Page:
Not remembering is a characteristic of age, a unifying experience amongst the wrinklies; and a profound nuisance. Going from one part of the house to another in search of something and then forgetting what it is that you are looking for – though retracing your steps and starting form the beginning again can help. The – for us important – exchange of greetings at Christmas can be demanding as I try to identify a name with a place and a time and a face, until I eventually – often with help from my wife – remember the person and celebrate our friendship. Danny with his mentoring wife used to attend our cardiac and rehabilitation sessions. A friendly man with a smiling face, he used to say as we bumped around the gym and did our exercises– almost as if it was a badge of honour – ‘I can’t remember a thing’.
Today I’m meeting up with a onetime school friend, which means we have known each other for more than seventy years. We shall share personal and family news, no doubt exchange stories about Christmas, moan about the government (more resigned in his case probably, fulminate in incandescent rage as far as I am concerned), and inevitably share stories about our old school.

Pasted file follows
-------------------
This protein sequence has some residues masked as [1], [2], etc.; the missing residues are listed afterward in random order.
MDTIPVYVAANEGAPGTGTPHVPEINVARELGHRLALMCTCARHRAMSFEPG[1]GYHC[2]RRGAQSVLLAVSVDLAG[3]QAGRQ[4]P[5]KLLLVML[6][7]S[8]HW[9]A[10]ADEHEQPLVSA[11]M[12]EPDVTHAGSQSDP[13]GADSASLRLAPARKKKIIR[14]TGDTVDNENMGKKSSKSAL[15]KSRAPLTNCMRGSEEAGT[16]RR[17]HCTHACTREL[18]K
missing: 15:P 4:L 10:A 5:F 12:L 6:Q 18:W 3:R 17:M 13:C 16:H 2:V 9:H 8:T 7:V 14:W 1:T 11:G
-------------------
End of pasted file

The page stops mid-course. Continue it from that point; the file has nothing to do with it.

Apparently memory plays the trick of it being easier to recall incidents of childhood than what happened yesterday, so there will be no problem there as we remember what it was like to grow up in the war years with a rigid grammar school regime and a collection of teachers of varying ability. My friend achieved better than I did and with excellent numeracy skills and lots of evening classes went on to a responsible situation as treasurer of a large organisation. The school either failed me or I failed it.
It’s the inability to remember and put into sequence whole periods of my life that I find disturbing. With help I can often get back to the front of my mind what seems to have been lost, but it can be a hard journey to do that and increasingly an impossible one.
I want to know what it’s all been about and am frustrated when I can’t manage to do so. I suppose the answer is to go on trying but at the same time to practice existentialism! What happened when it happened is what’s important, and what happens now. Every new day is a gain, and never mind the losses.
Today’s message from the preacher to himself!